Prevention and treatment of Osteoporosis, An application of the Institute of Medicine (IOM) continuum of care model


  • Aboalhasan Obaid Medical Doctor, M.B.Ch.B, Iraq


Osteoporosis, prevention, fragility fractures, risk factors




Osteoporosis results from disordered bone remodeling characterized by an imbalance between bone formation and bone resorption carried out by Osteoclasts leading to an increased occurrence of osteoporotic fracture. The absolute and relative rises in the elderly population and increasing unhealthy habits of children and adolescents are causing increases in the incidence of osteoporosis and fragility fractures. The objective of this review is to assess the risk factors and prevention of osteoporosis on all prevention levels; primary, secondary, and tertiary.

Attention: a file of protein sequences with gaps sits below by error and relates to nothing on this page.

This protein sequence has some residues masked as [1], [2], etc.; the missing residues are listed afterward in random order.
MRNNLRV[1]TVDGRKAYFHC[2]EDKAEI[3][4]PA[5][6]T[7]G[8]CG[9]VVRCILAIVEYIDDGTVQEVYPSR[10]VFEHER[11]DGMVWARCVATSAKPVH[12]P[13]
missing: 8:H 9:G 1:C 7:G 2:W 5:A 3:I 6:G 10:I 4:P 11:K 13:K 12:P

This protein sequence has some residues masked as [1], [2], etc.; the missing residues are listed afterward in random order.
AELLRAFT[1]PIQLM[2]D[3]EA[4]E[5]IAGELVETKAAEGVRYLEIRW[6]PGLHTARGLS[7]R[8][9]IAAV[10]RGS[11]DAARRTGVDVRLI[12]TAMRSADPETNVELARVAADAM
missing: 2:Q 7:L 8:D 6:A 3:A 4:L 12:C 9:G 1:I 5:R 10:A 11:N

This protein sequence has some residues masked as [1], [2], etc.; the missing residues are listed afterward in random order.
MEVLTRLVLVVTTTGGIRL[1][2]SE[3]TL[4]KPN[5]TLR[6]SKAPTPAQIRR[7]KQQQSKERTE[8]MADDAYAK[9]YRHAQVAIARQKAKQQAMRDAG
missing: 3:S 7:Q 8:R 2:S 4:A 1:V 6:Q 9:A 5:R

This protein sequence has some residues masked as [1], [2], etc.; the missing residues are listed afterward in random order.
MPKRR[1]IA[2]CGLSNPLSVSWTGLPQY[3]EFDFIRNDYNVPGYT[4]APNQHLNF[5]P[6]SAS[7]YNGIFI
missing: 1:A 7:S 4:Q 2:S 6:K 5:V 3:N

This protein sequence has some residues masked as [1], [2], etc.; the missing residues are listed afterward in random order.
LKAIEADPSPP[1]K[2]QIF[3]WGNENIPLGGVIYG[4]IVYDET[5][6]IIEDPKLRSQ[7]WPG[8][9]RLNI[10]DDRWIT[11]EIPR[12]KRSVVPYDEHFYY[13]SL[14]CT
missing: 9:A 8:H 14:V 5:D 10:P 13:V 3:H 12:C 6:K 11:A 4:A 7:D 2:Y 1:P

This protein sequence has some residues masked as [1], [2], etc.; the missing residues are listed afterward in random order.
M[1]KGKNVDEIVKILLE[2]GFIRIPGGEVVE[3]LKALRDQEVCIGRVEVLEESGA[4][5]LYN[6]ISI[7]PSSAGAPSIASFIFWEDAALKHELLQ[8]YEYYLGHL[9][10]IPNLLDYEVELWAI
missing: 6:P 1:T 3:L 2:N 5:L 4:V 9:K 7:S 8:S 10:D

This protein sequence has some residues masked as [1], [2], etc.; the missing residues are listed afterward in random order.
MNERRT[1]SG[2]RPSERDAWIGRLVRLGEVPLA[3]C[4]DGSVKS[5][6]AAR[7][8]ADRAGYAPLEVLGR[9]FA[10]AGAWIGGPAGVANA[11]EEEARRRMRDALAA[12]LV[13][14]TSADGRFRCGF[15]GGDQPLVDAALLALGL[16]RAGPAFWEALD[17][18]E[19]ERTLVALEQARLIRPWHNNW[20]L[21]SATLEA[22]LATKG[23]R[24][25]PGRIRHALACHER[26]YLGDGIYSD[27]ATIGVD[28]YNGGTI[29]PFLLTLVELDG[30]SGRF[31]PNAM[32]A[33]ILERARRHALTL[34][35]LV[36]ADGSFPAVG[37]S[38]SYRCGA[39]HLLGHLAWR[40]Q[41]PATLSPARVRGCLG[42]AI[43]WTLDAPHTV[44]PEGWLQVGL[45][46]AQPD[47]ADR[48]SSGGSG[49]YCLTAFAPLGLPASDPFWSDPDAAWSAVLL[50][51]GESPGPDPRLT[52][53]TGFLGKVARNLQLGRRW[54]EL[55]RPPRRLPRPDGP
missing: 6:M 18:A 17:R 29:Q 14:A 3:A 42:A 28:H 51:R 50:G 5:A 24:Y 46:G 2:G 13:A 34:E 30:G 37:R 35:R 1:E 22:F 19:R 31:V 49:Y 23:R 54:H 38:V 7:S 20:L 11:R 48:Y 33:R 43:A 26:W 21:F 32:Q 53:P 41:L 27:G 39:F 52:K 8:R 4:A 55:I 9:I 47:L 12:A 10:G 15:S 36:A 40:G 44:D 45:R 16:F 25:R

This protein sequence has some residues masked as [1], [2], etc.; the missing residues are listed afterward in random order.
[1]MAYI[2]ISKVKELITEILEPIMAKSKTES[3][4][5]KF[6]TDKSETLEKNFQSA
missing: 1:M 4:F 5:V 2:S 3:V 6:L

The main non-modifiable risk factors are gender and genetic factors while the modifiable risk factors include physical activity, calcium intake, vitamin D, and dietary intake. Primary prevention of osteoporosis can be started from an early age by optimizing factors that improve bone mass and quality leading to a better BMD. Secondary prevention can be applied through a screening program for early detection which could be implemented generally or only for high-risk patients, while tertiary prevention is aimed at treatment and rehabilitation.  The outcome of a successful prevention program is based on improving the bone mineral density of the population and detecting osteoporosis early and treating it medically to prevent fragility fracture.







Public Health